This week’s hot links include financing development, gender equality and social mobility.

3 Aug

Khalid Koser and Eric Rosand writing for Foreign Affairs discuss A Better Way to Counter Violent Extremism- Why Business as Usual Won’t Work. They begin by stating that ‘there is something of a paradox emerging around global efforts to counter violent extremism. In the wake of terrorist attacks in Aden, Baghdad, Dhaka, Istanbul, Kabul, Nice, Orlando, and elsewhere, public awareness of the problem and the need to address it has never been greater.’ The writers explore existing emerging strategies and legislation, ‘The White House’s CVE summit in 2015 and the meetings that followed it, along with the January 2016 publication of the UN Secretary General’s Action Plan to Prevent Violent Extremism, have helped build high-level support for a response involving governments, the private sector, and civil-society organizations. Countries from Finland and Kenya to Canada and Nigeria are heeding the call put forth in that document, developing their own national plans to steer their populations away from violent extremism.’ The writers describe how ‘reliable funding for Counter Violent Extremism (CVE) programs is hard to come by, and donors have generally failed to coordinate their contributions and embrace the experimentation that experts argue is essential to reaping the full benefits of CVE programs.’

Tove Maria Ryding writes on wealth inequality for The Guardian Trade & Development describing debt and taxation in rich and poor countries are worlds apart. Ryding reviews last week’s UN trade conference in Kenya stating that ‘hopes for progressive action on debt crises and global tax standards foundered.’ Ryding states that ‘many had hoped this year would herald an ambitious political atmosphere, with grand self-congratulatory speeches turned into concrete change.’ ‘All governments ought to be able to embrace the focus of Unctad – namely to help developing countries mobilise financing for development, and improve global economic governance.’ Ryding outlines ‘a central issue was how to prevent debt crises in developing countries, or at least resolve them quickly when prevention fails’ but believes ‘Unctad has done excellent conceptual work on debt in recent years, including developing principles for responsible lending and borrowing, along with a guide to working out debt more fairly.’ Ryding concludes that ‘the conference was a disappointment to the many who hoped that decisions made in 2015 would kickstart a new era of progressive action.’

The Women on Top Theory. Studies show that when women comprise around 25 percent of a group, their influence dramatically reshapes culture. Is 2016 the year women change the world? Suzanne Nossel writes that for ‘the first time in history, the inner chambers of global leadership may go genuinely coed.’ However Nossel highlights that ‘they risk stepping in a minefield of stereotypes and preconceptions that history’s shortlist of female heads of major states — Golda Meir, Margaret Thatcher, Indira Gandhi, and Benazir Bhutto — have already defied.’ Research and theory suggest that ‘once women attain a loosely defined “critical mass” of representation — generally accepted as between 20 and 30 percent — within institutions and decisional bodies, their influence grows perceptibly.’ After highlighting the challenges, Nossel believes that ‘there is some evidence to indicate — that this cohort of female leaders may turn to one another as a source of solidarity, forging effective partnerships that translate into policy results.’ ‘A prospect that seems obvious but could have far-reaching implications is that a group of global female leaders will probably make the welfare and concerns of women more central to global policymaking.’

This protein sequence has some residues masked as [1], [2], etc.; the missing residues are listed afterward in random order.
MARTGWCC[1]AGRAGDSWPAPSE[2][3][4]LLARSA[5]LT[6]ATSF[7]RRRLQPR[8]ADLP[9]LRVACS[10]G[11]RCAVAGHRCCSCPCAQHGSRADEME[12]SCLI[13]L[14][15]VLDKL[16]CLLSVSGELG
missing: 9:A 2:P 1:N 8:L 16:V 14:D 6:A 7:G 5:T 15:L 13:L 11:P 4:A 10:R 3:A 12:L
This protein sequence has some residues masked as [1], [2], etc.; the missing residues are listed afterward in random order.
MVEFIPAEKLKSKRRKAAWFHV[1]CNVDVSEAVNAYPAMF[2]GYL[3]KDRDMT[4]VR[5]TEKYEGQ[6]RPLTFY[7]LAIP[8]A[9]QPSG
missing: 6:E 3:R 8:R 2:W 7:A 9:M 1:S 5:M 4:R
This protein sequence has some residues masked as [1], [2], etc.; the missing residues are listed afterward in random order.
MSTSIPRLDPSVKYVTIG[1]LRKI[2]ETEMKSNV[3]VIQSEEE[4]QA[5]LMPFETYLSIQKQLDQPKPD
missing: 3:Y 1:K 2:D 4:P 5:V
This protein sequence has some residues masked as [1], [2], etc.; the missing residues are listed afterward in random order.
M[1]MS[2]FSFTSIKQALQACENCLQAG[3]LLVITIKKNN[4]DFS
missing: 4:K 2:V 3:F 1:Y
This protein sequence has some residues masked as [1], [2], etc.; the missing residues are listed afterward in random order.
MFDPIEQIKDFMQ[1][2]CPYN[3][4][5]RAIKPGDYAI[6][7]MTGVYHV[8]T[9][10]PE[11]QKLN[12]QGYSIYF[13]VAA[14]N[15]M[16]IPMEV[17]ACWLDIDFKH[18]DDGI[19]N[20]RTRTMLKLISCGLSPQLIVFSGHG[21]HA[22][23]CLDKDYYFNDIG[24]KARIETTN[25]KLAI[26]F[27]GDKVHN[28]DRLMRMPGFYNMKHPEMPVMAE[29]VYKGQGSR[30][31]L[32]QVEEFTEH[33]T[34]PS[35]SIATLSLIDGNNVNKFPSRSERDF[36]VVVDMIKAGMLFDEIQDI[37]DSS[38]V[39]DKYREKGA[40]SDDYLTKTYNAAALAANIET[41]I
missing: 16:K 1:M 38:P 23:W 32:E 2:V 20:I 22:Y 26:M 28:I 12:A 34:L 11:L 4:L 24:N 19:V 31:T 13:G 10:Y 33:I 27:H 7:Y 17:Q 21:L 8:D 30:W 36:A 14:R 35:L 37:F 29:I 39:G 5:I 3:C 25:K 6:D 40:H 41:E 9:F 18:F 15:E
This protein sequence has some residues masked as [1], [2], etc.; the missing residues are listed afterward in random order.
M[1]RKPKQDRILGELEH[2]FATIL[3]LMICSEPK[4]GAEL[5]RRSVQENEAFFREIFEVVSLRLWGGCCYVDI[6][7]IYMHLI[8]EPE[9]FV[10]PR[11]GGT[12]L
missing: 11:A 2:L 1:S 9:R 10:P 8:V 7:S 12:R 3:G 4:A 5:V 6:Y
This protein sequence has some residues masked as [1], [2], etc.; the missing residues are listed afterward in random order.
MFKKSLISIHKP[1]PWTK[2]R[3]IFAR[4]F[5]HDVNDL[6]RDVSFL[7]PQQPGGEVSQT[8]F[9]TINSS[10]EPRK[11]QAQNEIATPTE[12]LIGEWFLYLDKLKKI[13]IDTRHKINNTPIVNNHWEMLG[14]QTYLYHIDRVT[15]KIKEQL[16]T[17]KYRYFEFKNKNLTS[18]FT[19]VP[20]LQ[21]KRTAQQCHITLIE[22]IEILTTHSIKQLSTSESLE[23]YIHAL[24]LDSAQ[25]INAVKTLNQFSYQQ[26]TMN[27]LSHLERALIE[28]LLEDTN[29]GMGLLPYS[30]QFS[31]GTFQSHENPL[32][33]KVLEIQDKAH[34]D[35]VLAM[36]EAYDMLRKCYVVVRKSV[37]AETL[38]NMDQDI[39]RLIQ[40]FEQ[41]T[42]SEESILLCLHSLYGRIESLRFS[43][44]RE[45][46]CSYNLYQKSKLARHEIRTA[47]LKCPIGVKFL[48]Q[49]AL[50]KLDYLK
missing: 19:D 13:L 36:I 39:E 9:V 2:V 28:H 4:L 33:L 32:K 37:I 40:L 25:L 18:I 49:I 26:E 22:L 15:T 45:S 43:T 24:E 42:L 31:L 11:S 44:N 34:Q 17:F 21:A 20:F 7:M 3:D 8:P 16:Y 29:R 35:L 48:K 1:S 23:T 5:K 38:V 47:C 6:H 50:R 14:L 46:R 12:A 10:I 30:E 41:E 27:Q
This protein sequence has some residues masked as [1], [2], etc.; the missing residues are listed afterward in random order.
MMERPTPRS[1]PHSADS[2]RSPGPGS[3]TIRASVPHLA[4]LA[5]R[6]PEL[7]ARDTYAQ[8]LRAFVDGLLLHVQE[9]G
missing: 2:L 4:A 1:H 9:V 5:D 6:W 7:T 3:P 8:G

Ulrich Graute, former senior adviser for UNDESA in New York, writing for Citiscape describes how the United Nations risks stifling its own progress on sustainable urbanization. Graute believes that ‘there will be no sustainable development without action by local authorities. Habitat III needs to discuss a new U.N. council or other body representing cities and regions.’ Graute writes that ‘the United Nations has continued to hesitate in clearly expressing that the governance and management of implementation will require the strong exchange of information and intensive cooperation between all relevant actors, including local authorities.’ He implores the ‘need to intensify cooperation with each other and to raise their voice in intergovernmental processes related to sustainable and urban development.’  As U. N. Secretary General Ban Ki-moon stated in 2012, “The road to sustainability runs through our cities and towns.” ‘Now, it’s up to cities to decide whether they want this to happen with or without their active engagement.’

Writing for The Brookings Institution, Richard V. Reeves and Isabel V. Sawhill explore the topic of social mobility and inequality and state that it is a promise that could still be kept. ‘As a rhetorical ideal, greater opportunity is hard to beat. Just about all candidates for high elected office declare their commitments to promoting opportunity – who, after all, could be against it? But opportunity is, to borrow a term from the philosopher and political theorist Isaiah Berlin, a “protean” word, with different meanings for different people at different times.’ The writers consider differing definitions and analyses the different models against class and the geography of opportunity. With ‘some cause for optimism’ the writers conclude that ‘programs that compensate at least to some degree for disadvantages earlier in life really can close opportunity gaps and increase rates of social mobility. Moreover, by most any reasonable reckoning, the return on the public investment is high.’

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